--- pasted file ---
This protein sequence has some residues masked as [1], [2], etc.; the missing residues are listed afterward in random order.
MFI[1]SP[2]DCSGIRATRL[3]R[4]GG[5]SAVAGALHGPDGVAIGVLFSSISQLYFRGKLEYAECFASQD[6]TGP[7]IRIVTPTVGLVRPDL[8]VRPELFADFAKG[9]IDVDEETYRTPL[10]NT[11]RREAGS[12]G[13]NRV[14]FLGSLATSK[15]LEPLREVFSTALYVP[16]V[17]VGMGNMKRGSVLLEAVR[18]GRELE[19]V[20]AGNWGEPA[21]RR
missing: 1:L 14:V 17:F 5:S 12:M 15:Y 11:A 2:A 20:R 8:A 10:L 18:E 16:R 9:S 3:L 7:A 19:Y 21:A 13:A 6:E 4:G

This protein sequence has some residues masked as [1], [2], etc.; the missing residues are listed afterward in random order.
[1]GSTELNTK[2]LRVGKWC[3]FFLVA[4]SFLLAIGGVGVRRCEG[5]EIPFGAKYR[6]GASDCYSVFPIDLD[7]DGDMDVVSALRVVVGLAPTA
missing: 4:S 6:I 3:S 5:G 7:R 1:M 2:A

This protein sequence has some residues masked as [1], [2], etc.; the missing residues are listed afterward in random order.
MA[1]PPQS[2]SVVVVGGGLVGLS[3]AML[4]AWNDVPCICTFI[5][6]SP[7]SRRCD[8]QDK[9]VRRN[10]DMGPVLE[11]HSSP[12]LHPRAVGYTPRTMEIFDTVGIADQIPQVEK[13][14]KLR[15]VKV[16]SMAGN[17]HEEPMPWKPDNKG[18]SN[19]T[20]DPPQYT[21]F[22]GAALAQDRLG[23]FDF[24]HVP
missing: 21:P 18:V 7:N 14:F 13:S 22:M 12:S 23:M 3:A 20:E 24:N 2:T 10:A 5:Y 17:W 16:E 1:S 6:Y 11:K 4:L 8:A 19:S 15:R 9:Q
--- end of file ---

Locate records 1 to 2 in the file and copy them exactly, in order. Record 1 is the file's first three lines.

This protein sequence has some residues masked as [1], [2], etc.; the missing residues are listed afterward in random order.
MFI[1]SP[2]DCSGIRATRL[3]R[4]GG[5]SAVAGALHGPDGVAIGVLFSSISQLYFRGKLEYAECFASQD[6]TGP[7]IRIVTPTVGLVRPDL[8]VRPELFADFAKG[9]IDVDEETYRTPL[10]NT[11]RREAGS[12]G[13]NRV[14]FLGSLATSK[15]LEPLREVFSTALYVP[16]V[17]VGMGNMKRGSVLLEAVR[18]GRELE[19]V[20]AGNWGEPA[21]RR
missing: 1:L 14:V 17:F 5:S 12:M 15:Y 11:A 2:A 20:R 8:A 10:L 18:E 16:R 9:S 3:L 7:A 19:Y 21:A 13:A 6:E 4:G

This protein sequence has some residues masked as [1], [2], etc.; the missing residues are listed afterward in random order.
[1]GSTELNTK[2]LRVGKWC[3]FFLVA[4]SFLLAIGGVGVRRCEG[5]EIPFGAKYR[6]GASDCYSVFPIDLD[7]DGDMDVVSALRVVVGLAPTA
missing: 4:S 6:I 3:S 5:G 7:R 1:M 2:A